Sid Minter, Blogger
The year was 2000, and I was a freshman at the University of North Carolina at Greensboro; I was a huge hip hop fan. I prided myself on “keeping my ear to the ground” regarding new hip hop artists. I loved everything about the culture—the lyrics, beats, artists, fashion, stories, etc. Around this time, I began hearing stories about a new Brooklyn emcee (this was during a time when Jay-Z was in his prime). That artist’s name is Fabolous. At the time, I believe he was signed to Desert Storm, which was D.J. Clue’s record label. For my younger readers, being signed to Clue at that time was akin to being affiliated with D.J. Khaled in 2016. This period is significant because many consider it to be the “Golden Era” of hip hop. During this era, great artists and groups such as Jay-Z, Nas, DMX, Mobb Deep and the Lox were in their respective primes. I loved this period of history because only truly talented emcees were celebrated. Despite coming along during a competitive time in hip hop, Fabolous emerged as a new player. More than 10 years later, he remains—as respected and relevant as ever.
“But, Fab is a Mixtape Emcee”
I have heard this argument many times over. This statement, however, does not tell the entire story. It simply ignores the work Fab has done on studio albums, cameos, freestyles and the like. That being said, I absolutely agree that Fabolous has yetto release a certified classic studio album. For hip hop lovers, this can be very problematic. Fab’s contemporaries have at least one classic album: Jay-Z (Reasonable Doubt); Nas(Illmatic); and DMX (It’s Dark and Hell is Hot). So the argument goes something like this: How can you put Fabolous on a list of all time greats when he does not yet have a crowning masterpiece album? My response is simple (I always use basketball analogies): Was Charles Barkley not a dominant player just because he failed to win an NBA Championship? The correct answer is no. So, in Fab’s case, you have to analyze his entire body of work before disqualifying him from contention based on one category.
Fab’s Body of Work is Remarkable
Hip hop is and always has been an ever changing culture. It reminds me, in many ways, of the practice of law. Things are always changing. That said, the criteria for judging talent changes with the times. When Fab was making his entrance into the game, mixtapes were becoming fairly popular. Quick aside: For my Greensboro/Winston readers, I still remember going to buy mixtapes and white T-shirts from Mr. Smith’s on Randleman Road. Since the early 2000s, Fab has released some of the best mixtape series ever. The fact that these mixtapes were given to the public at no charge should not detract from the quality and impact of these releases. These mixtapes must be included in the overall analysis of Fab’s career, which is still ongoing. If you can identify an artist with a better mixtape run than Fab’s, please let me know. Thus far, he has released the following series: There is No Competition (1-3); The Soul Tape (1-3); Friday Night Freestyles; and Summertime Shootout. The fact that these collections are “mixtapes” does not change the fact that they are classic projects.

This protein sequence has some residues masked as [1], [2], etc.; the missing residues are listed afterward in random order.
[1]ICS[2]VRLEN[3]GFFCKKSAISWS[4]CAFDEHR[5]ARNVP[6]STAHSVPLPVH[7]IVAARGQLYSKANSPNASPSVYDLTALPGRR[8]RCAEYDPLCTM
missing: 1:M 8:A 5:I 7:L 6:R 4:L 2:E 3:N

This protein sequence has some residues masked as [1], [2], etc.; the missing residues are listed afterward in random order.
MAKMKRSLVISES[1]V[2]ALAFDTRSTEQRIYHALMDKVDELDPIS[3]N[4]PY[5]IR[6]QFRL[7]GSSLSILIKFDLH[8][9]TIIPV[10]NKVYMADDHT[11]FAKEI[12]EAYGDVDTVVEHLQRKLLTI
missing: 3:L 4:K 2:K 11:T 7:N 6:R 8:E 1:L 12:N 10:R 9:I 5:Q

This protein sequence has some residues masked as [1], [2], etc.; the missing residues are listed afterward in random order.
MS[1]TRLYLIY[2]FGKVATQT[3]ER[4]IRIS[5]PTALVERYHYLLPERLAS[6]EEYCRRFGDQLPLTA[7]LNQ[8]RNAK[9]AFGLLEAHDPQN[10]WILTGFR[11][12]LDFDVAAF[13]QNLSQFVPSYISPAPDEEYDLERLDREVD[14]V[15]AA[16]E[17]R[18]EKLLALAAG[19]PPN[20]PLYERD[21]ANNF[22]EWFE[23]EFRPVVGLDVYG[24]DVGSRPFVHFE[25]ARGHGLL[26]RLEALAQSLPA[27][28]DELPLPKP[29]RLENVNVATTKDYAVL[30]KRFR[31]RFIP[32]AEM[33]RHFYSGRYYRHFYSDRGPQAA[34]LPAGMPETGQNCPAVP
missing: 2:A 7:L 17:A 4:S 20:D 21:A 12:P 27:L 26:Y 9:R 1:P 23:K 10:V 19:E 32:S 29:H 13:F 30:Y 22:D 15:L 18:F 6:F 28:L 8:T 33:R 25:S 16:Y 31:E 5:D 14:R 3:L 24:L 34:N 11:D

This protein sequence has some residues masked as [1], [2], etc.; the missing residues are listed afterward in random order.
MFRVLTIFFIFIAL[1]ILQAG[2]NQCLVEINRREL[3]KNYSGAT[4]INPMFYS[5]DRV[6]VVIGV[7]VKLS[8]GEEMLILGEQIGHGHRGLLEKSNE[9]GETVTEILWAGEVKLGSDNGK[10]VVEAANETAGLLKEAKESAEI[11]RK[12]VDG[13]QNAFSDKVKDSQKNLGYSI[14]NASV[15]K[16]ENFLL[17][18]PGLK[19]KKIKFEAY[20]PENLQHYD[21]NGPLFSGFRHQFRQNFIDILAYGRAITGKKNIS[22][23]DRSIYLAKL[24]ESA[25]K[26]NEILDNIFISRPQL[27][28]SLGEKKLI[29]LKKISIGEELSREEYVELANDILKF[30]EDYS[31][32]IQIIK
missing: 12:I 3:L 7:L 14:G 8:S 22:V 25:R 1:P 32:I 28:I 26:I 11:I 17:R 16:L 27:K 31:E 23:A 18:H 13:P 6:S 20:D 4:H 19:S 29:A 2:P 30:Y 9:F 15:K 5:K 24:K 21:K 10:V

But, Have You Heard “I Miss My Love”?
Disclaimer: I love storytelling songs more than any other kind of song in hip hop. With that being said, I can continue. Sometimes, an artist creates a song that catapults him/her to the next stratosphere. Some songs help the artist establish his place among some of the best to ever do it. Fab has yet to release a classic album, but he released one of the best hip hop storytelling tracks ever. Most people have never heard this song. In fact, I had not heard it until a few years ago when one of my good friends told me about it. It is the last track on his [underwhelming] album,Loso’s Way.
The name of the song is “I Miss My Love.” Over the years, I have listened to the song hundreds of times. The story, beat, lyrics, and delivery are perfect. The song describes a love story with a strange twist. I think people from all walks of life—men and women alike—can appreciate this song. If you have ever heard Nas’ song titled “Undying Love,” you might be able to guess what the “strange twist” is. Either way, this song is a top-five all-time storytelling song. An artist capable of this kind of mastery, coupled with consistently releasing good music, deserves his respek (Birdman’s voice).
I could go on and on about Fab’s skills as an emcee, but I won’t belabor the point. He has been incredibly consistent, has remained relevant, and has an unrivaled mixtape catalogue. And, to boot, he wrote one of the best hip hop storytelling songs of all time. That said: it is time to give Fab the respect that he deserves.